David Kasem
D: 2017-09-18
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Kasem, David
Sam Negrin
D: 2017-09-16
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Negrin, Sam
Minnie Markowitz-Siegel
D: 2017-09-12
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Markowitz-Siegel, Minnie
Claire Heigh
D: 2017-09-11
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Heigh, Claire
Esther Yablon
D: 2017-09-11
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Yablon, Esther
John Kandl
D: 2017-09-09
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Kandl, John
Tanya Sanford
D: 2017-09-07
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Sanford, Tanya
Amy Kaplan
D: 2017-09-03
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Kaplan, Amy
Philip Spector
D: 2017-08-31
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Spector, Philip
Harriet Cerrito
D: 2017-08-31
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Cerrito, Harriet
Barry Neidoff
D: 2017-08-30
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Neidoff, Barry
David Glass
D: 2017-08-29
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Glass, David
Herbert Schilsky
D: 2017-08-29
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Schilsky, Herbert
Sara Barrett
D: 2017-08-28
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Barrett, Sara
Elaine Liebmann
D: 2017-08-20
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Liebmann, Elaine
Sylvia Landesman
D: 2017-08-20
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Landesman, Sylvia
Melvin Pitkowsky
D: 2017-08-18
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Pitkowsky, Melvin
Elaine Weisberg
D: 2017-08-18
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Weisberg, Elaine
Leslie Rudman
D: 2017-08-10
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Rudman, Leslie
Suzanne Hamberry
D: 2017-08-09
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Hamberry, Suzanne
Clara Kleinfeld
D: 2017-08-08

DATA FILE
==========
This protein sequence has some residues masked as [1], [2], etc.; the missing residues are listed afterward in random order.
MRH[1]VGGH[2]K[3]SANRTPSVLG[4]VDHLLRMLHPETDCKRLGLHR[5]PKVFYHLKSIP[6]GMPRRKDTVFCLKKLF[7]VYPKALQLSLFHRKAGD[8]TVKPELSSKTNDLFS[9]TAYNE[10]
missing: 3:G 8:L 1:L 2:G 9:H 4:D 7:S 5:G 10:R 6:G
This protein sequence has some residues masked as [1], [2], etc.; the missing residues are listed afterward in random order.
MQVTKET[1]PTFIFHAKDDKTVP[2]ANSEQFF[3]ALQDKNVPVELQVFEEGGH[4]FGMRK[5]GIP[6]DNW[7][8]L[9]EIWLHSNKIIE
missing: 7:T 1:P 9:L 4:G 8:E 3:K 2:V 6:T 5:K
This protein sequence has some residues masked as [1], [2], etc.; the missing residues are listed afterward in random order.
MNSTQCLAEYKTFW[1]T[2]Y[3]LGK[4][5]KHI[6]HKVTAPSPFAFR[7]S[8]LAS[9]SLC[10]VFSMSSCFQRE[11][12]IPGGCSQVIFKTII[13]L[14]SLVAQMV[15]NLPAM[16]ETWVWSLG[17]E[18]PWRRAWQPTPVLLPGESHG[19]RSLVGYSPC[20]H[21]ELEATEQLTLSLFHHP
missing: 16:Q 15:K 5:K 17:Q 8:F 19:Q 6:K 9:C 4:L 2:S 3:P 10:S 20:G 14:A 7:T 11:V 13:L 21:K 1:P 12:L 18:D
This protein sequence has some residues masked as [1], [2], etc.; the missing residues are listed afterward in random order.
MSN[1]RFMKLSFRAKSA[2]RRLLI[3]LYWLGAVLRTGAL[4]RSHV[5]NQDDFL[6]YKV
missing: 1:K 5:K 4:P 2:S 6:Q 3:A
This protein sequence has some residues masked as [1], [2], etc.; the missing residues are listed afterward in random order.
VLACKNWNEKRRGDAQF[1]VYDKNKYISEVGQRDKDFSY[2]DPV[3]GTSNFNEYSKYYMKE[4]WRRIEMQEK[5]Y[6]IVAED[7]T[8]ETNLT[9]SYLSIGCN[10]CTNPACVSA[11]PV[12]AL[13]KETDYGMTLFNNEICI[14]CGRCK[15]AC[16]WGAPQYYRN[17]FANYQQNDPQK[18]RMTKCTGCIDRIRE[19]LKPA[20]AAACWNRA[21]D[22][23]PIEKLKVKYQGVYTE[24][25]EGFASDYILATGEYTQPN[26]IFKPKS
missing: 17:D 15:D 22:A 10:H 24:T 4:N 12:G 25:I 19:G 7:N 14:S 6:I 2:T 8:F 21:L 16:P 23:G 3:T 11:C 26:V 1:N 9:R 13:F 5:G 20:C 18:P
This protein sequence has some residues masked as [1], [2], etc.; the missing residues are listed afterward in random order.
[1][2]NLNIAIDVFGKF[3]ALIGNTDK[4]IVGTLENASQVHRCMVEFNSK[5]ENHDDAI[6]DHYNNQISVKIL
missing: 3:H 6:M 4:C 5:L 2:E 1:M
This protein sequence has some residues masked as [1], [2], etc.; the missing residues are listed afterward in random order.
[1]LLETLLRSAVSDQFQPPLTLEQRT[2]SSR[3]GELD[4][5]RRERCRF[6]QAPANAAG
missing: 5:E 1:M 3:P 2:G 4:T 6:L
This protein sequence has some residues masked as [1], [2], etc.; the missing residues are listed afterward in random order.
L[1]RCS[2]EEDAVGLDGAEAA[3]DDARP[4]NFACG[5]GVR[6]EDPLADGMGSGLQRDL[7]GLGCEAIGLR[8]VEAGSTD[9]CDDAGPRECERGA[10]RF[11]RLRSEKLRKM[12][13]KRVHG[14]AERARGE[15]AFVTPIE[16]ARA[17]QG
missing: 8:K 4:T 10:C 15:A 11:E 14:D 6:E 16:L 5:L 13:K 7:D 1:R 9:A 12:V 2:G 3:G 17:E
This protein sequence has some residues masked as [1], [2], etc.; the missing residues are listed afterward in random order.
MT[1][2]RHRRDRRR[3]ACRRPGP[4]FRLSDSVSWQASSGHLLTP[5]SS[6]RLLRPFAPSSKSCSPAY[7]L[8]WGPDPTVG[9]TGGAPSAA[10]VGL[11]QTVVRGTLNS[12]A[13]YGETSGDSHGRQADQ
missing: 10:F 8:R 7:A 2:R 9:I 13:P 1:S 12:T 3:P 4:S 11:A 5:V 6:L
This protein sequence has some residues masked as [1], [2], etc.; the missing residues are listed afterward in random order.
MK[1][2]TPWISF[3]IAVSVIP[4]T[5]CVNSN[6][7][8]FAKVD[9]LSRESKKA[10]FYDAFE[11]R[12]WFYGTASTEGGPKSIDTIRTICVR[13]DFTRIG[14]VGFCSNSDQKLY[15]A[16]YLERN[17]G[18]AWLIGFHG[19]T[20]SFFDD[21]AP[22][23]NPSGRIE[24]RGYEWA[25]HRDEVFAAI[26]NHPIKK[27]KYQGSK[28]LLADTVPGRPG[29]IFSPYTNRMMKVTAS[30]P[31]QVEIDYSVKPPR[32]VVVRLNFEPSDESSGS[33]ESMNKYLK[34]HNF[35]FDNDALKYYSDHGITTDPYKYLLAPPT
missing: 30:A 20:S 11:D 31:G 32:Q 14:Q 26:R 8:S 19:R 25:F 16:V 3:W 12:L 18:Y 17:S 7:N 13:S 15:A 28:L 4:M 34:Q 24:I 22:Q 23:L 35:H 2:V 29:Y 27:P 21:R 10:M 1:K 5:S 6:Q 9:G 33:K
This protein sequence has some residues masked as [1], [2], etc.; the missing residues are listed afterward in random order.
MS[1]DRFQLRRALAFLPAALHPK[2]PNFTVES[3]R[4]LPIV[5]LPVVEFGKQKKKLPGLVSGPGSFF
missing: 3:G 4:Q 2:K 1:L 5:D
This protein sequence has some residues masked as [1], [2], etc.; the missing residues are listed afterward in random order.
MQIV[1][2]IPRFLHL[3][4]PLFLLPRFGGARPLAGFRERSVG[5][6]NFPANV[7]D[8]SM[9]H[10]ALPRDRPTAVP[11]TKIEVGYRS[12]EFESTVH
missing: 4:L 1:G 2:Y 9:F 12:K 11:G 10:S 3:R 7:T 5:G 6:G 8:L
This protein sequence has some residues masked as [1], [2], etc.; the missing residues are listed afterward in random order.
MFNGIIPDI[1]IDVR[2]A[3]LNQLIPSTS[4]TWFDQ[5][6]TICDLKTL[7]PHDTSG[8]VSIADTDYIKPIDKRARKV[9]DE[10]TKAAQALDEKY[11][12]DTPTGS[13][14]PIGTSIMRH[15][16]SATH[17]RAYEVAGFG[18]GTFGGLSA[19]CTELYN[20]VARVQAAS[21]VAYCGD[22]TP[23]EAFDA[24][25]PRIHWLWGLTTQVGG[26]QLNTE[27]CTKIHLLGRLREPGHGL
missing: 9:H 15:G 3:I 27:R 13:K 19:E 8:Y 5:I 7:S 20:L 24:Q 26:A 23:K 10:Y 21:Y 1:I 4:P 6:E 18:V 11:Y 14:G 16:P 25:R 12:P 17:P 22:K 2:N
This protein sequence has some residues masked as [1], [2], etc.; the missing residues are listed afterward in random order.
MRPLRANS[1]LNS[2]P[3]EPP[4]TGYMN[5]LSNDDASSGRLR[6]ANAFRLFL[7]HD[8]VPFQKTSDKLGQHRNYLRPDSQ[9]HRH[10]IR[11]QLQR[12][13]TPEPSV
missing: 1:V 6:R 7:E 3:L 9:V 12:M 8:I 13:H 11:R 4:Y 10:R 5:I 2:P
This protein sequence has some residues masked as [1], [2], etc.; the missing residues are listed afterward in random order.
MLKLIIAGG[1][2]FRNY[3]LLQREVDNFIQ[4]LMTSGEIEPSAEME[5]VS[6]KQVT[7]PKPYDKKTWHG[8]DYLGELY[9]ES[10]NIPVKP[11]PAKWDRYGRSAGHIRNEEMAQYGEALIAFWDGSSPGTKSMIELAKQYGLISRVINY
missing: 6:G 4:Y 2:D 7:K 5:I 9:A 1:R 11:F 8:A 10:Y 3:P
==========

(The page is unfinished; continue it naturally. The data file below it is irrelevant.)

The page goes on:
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Kleinfeld, Clara


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Jewish Memorials

There are a number of ways Jewish families can memorialize their dead. For example, a Jewish memorial service can be in the form of prayer. Collectively known as Yizkor; these prayers are recited as a congregation four times a year: on Yom Kippur and on the three major festivals, Shemini Atzeret, which comes at the end of Sukkot, the last day of Pesach, and the second day of Shavuot.

In addition to these congregational prayer recitations, some families may decide to add their loved one's name to a memorial plaque in the synagogue. Traditionally, a light will be lit next to the name each year during the month in which the Yahrzeit falls. Arrangements for the purchase of these plaques may be made through your synagogue office.

Jewish Monuments

In addition, Jewish memorial tradition requires that all graves are marked; in part to avoid unwitting desecration, but also so that the deceased will always be remembered. This means that families have one more way to honor the deceased.

Commonly, the monument, or Matzevah, should include the same elements as those from other faiths: the full name of the deceased, often written in both English and Hebrew; and the relevant dates of birth and death. Often, the inscription includes Jewish symbols, such as the Star of David, Menorah, Eternal Flame, or Torah scroll.

The Unveiling, or Hakamat Matzevah

The general custom is to have an unveiling of the memorial around the 11th month after the death; however some families may choose to have the unveiling any time after the Shloshim, or 30 days of mourning, are completed.

Only those who are invited attend this event. The monument is in place, and will be covered with a traditional veil by the officiating Rabbi. The ceremony will open with recitations from the Book of Psalms, and the veil will be removed at the close of this recitation. The Rabbi then continues with the El Moleh Rachamin and the Kaddish prayers.


View Our Jewish Headstones & Gravestones


Let Us Assist You

If you are ready to order a Jewish memorial monument for a loved one, let the professionals at Sherman Monuments LLC. can help. We'll make recommendations about the most appropriate monument style, and can assist you with the preparations for the unveiling. For a catalog of available Jewish monuments, visit our Monuments page. Please be aware that we advise families to place their order for a cemetery monument about two months after the funeral, as it takes time to cut and engrave the stone. Call us at (718) 377-7300 to learn more.

Online Sources:

Adas Isreal Congregation, "A Guide to Jewish Funeral Practices," 2013.